• Describe the classic signs and symptoms of the different types of diabetes.
  • Explain the association between periodontal disease and diabetes.
  • Identify periodontal and other oral manifestations of diabetes.
  • List dental treatment considerations for diabetic patients.
  • Identify the potential adverse interactions between common oral hypoglycemic medications and medications used adjunctive to dental treatment.
  • Describe the emergency management of dental patients with diabetes.
Author Bio(s)

 

Mark J. Szarejko, DDS, FAGD, received a bachelor’s degree in biology from St. John Fisher College in Rochester, New York, and a DDS from the State University of New York at Buffalo in 1985. He has been a Fellow of the Academy of General Dentistry since 1994 and a Certified Correctional Healthcare Professional since 2007. Dr. Szarejko has more than 30 years of dental experience in New York and Florida. He is currently staff dentist at the Hillsborough County Jail in Tampa, Florida, and has been an examiner for the State of Florida dental and dental hygiene examinations since 1994. Dr. Szarejko has presented nationally on correctional health care and has authored more than 20 continuing education courses.

 

Peer Reviewer Bio(s)

Raymond K. Martin, DDS, MAGD, graduated in 1979 from Texas Tech University with a bachelor’s degree in microbiology and earned his DDS in 1983 from the University of Texas Health Science Center at San Antonio. He then went on to study at Tufts University School of Dental Medicine in the General Practice Residency Program. Dr. Martin began his work in dental risk management after being awarded a Mastership in the Academy of General Dentistry. He consults with 20 legal firms as an expert witness and lectures extensively on dental risk management and ethics in dentistry. In addition, Dr. Martin teaches CAD/CAM dentistry as a CEREC mentor and has served as a Key Opinion Leader for an international dental implant manufacturer. Dr. Martin has maintained a private practice for more than three decades and is currently president of the Massachusetts Dental Society. He has served the American Dental Association on the Future of Dentistry work group and is currently a member of the Council on Government Affairs.

Risk Factors in Periodontal Disease, 2nd Edition

Price: $29.95 
Item # L0787  

Release Date: July 31, 2013

Review Date: October 6, 2016

Expiration Date: October 5, 2019

 

Despite advances in oral health care, nearly half of adults in the United States suffer from some form of periodontal disease, making this disease second in prevalence only to obesity.  Periodontal disease has a significant impact on the health and well-being of those affected and is the most common cause of tooth loss among adults.

A number of systemic risk factors, such as diabetes mellitus and HIV infection, increase the risk of periodontal disease. Modifiable risk factors include smoking, poor oral hygiene, and poor diet. Nonmodifiable risk factors, such as genetic makeup, may also play a role in the disease but the causes of periodontal disease are complex, and environmental factors appear capable of overriding either genetic resistance or susceptibility to periodontal disease.

This basic-level course provides an overview of the systemic factors and systemic diseases associated with the development of periodontal disease. The course outlines the ways that various factors can contribute to periodontal disease and can predict the progress of disease. Clinical steps in assessing and diagnosing periodontal disease are also discussed.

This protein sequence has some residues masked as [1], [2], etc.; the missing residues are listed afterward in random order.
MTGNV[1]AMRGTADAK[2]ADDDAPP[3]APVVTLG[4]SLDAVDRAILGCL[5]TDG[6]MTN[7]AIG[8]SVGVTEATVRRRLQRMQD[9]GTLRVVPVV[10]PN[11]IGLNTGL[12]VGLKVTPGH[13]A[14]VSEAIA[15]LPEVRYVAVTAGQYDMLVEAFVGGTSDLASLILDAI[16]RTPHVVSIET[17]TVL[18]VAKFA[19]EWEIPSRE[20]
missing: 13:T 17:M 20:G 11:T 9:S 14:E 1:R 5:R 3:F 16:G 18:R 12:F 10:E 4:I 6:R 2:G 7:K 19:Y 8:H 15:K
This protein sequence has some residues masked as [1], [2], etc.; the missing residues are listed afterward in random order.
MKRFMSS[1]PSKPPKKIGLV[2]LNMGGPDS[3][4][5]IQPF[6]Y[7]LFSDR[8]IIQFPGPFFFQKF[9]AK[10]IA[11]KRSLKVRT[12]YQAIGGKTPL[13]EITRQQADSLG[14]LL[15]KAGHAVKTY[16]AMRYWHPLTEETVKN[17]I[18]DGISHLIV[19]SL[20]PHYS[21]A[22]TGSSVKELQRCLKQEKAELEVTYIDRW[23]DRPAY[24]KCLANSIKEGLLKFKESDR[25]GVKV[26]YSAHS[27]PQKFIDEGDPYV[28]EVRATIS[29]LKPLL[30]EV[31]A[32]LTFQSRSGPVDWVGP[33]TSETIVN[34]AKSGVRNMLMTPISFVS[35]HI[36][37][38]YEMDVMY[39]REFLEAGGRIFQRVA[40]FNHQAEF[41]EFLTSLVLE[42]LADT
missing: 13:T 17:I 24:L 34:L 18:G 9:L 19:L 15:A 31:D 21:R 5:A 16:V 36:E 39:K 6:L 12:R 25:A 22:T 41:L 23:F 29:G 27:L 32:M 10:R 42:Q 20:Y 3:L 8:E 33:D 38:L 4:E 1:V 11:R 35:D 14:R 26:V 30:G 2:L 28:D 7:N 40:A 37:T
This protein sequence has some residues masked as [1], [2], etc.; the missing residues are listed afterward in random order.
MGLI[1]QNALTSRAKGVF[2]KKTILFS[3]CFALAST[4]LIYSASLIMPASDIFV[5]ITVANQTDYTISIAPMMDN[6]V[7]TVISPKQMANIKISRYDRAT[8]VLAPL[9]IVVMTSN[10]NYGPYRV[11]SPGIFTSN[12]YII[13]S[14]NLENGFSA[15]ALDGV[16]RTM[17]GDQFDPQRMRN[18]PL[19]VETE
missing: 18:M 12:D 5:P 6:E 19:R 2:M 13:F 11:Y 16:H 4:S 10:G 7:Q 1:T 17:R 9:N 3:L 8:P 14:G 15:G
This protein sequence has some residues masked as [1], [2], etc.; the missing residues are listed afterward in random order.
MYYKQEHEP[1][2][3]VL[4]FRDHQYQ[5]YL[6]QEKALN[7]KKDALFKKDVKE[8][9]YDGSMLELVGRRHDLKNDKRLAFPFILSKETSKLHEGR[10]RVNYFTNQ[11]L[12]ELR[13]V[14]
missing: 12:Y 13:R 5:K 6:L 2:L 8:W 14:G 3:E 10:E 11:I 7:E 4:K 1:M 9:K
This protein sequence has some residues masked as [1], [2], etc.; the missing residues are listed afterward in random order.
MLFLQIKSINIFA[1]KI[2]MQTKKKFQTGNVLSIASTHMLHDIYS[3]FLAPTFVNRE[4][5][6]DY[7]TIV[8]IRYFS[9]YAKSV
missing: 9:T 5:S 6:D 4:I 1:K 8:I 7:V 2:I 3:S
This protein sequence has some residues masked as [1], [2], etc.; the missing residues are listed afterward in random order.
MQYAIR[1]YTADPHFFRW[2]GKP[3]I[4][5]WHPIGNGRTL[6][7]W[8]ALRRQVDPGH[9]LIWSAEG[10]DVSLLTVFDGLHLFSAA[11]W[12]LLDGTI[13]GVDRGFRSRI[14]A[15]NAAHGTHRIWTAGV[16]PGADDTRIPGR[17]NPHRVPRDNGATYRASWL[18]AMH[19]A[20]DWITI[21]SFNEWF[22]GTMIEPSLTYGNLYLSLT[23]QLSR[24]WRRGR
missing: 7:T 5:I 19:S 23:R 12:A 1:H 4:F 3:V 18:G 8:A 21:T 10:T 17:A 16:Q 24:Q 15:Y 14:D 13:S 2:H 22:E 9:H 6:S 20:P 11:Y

AGD Subject Code: 490
 
Western Schools designates this activity for 3 continuing education credits.

 

 

Disclosures
  • Courses must be completed on or before the expiration date noted in the course description above.
  • You must score 75% or higher on the final exam and complete the course evaluation to pass this course and receive a certificate of completion.
  • Through our review processes, Western Schools ensures that the course content is presented in a balanced, unbiased manner and is free from commercial influence. It is Western Schools’ policy not to accept commercial support.
  • All persons involved in the planning and development of this course have disclosed no relevant financial relationships or other conflicts of interest related to the course content.
  • There are no prerequisites for this course.
Objectives

Course Objectives

  • Describe the relationship between periodontal disease and systemic factors.
  • Describe the relationship between periodontal disease and systemic diseases.
  • Identify the association between genetic factors and periodontal disease.
  • Outline the clinical steps in assessing periodontal risk factors.
Author Bio(s)

 

John F. Kross, DMD, MSc, received his doctorate in dental medicine from Temple University School of Dentistry in Philadelphia. He completed a fellowship at Temple University Hospital in oral oncology and received a hospital appointment to the Department of Dentistry at the Medical Centers of Delaware (now the Christiana Health Care System). His professional training and experience include practicing general dentistry in Wilmington, Delaware, and in New London, Pennsylvania, as well as instructing students at Delaware Technical Community College in oral pathology. Dr. Kross has received numerous academic awards for his work in oral surgery, fixed partial prosthodontics, periodontics, and endodontics. He has been composing monographs, manuscripts, and continuing medical education courses since 1991.